When the Great Depression hit in the early 1930s, many Canadians experienced difficult times. Single unemployed men, often not eligible for financial or relief support within their communities, were among the worst off. The only option for many of these men was to join "Bennett's relief camps," which were designed in large part to keep them out of trouble, and were considered by its workers to be no better than "slave camps." Conditions were so deplorable that, in 1935, a group of men rallied themselves and set out on an "On-to-Ottawa Trek," which culminated, in Regina, in blood and brutality rather than better working conditions.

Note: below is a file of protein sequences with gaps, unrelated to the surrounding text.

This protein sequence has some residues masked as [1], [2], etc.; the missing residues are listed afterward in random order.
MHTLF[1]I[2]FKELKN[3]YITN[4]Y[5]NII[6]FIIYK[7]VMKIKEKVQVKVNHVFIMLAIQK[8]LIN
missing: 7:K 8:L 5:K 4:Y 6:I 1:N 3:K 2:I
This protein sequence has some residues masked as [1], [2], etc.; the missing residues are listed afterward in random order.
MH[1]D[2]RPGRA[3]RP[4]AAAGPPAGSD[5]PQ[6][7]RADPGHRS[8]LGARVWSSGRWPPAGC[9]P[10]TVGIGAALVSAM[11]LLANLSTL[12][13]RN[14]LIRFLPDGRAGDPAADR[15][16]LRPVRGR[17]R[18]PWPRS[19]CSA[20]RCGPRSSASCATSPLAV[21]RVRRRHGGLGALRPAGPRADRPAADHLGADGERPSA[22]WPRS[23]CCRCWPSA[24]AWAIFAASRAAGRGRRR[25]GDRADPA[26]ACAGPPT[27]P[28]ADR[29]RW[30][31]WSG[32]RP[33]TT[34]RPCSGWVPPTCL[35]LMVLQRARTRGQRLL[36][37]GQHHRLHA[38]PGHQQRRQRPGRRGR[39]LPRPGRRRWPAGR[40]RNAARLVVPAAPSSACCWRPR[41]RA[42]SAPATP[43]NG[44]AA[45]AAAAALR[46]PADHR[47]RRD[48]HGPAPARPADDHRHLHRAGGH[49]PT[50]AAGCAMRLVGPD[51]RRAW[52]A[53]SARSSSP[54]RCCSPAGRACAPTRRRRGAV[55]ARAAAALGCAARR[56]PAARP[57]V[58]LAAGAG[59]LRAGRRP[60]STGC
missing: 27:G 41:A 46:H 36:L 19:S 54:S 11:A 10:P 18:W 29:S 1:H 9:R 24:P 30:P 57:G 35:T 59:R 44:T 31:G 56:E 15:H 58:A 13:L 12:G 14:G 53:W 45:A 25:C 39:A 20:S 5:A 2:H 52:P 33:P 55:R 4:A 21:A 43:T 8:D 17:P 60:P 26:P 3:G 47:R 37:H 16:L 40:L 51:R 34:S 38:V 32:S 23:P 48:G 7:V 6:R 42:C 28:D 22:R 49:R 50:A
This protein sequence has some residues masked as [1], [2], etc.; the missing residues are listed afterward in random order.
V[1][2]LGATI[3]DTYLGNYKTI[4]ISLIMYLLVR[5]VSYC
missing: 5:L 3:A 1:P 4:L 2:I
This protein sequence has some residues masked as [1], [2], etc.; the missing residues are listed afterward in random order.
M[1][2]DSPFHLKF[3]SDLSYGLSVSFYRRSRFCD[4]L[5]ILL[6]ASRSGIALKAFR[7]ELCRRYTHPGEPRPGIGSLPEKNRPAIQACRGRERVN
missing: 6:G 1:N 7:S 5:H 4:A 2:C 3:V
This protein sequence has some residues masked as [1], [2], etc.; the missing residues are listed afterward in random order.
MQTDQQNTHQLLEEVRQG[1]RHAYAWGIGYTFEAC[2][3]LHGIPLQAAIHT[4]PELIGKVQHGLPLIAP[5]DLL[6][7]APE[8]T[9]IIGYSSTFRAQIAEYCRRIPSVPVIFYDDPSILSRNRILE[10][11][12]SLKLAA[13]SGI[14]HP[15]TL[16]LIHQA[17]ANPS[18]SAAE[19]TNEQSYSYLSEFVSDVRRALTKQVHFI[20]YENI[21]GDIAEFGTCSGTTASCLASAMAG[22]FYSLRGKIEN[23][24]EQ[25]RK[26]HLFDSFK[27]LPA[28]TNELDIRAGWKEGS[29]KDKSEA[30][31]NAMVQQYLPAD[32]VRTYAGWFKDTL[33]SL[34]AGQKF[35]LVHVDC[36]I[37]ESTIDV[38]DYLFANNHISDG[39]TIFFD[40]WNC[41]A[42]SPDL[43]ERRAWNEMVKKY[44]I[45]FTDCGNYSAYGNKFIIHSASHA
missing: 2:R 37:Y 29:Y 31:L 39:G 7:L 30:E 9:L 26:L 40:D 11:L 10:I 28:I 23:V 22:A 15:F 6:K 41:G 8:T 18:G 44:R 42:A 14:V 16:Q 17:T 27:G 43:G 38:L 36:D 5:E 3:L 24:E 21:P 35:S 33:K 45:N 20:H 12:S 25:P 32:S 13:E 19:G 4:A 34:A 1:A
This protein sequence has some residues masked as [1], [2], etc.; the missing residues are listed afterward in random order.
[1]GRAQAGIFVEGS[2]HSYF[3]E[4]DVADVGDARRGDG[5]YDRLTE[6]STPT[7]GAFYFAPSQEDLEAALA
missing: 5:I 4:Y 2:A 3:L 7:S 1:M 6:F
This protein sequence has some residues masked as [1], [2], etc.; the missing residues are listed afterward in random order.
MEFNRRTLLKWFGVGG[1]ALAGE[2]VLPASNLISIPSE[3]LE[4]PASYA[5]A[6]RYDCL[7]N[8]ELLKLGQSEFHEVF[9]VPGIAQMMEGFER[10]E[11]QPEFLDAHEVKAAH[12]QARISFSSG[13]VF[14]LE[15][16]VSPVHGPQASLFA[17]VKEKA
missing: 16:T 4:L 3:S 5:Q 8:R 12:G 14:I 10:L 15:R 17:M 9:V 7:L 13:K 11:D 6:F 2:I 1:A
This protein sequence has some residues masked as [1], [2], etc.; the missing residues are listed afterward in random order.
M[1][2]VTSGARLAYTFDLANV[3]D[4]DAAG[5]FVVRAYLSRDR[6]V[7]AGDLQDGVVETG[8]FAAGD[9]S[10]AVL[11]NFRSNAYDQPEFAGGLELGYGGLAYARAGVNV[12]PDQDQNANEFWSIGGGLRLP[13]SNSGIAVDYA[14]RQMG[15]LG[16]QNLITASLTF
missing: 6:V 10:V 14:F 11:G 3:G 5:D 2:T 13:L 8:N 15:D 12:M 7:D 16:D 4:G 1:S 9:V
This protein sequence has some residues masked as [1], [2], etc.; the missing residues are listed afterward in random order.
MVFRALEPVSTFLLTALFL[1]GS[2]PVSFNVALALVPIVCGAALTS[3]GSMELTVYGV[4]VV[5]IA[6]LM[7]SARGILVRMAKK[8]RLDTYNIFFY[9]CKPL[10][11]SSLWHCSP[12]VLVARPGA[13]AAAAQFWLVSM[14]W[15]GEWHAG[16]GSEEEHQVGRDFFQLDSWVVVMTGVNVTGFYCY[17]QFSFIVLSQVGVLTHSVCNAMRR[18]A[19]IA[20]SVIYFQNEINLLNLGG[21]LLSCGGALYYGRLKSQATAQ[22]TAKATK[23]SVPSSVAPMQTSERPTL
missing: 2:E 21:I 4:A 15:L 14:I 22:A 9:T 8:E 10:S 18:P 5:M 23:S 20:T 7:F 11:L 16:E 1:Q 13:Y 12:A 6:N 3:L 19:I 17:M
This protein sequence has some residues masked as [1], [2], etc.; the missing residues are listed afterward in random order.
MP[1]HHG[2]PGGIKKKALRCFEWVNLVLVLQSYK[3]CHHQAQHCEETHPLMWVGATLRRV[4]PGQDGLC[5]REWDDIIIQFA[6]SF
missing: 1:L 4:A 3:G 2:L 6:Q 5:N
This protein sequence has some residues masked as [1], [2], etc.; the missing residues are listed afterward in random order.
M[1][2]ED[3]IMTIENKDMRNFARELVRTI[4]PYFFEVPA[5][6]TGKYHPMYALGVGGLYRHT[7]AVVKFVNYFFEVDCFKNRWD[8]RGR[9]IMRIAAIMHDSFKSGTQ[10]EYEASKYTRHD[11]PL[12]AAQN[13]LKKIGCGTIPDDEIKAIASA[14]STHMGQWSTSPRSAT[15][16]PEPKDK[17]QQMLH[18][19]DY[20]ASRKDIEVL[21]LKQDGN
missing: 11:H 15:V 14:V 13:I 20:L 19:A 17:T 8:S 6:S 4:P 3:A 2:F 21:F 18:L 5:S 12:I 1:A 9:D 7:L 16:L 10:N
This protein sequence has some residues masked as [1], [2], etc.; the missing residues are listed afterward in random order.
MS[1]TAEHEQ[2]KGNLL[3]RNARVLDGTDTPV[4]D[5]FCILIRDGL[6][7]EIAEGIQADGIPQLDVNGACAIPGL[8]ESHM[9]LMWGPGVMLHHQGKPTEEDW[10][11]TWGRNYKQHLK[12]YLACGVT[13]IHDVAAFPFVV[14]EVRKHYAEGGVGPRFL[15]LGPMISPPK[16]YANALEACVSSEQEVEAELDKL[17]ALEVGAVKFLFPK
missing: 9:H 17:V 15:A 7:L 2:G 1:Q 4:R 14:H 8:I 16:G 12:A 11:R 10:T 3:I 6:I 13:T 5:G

Sung to the tune of Home on the Range

And we're on the tramp
From Bennett's slave camp,
Our demands before him we will place
We will soon be there
And we want no hot air
And he won't get no thirty days grace

Excerpt from: "We Were the Salt of the Earth!": The On-To-Ottawa Trek and the Regina Riot, Victor Howard (Regina: Canadian Plains Research Center, 1985).

Just wherever they could hit him, they were hitting him on the head, and anywhere they could - arms and everything, and, well he was kind of smothered there with blood, you couldn't tell who he was. . . you could see he was a man. . . And I walked towards them. . . and I saw one of them that I knew,. . .a sergeant, Tommy Logan, and I said to him, "What are you doing here, are you trying to kill him.

Jacob Brunner before the Regina Riot Inquiry Commission, as quoted in Howard.

Link to the Social Progress Gallery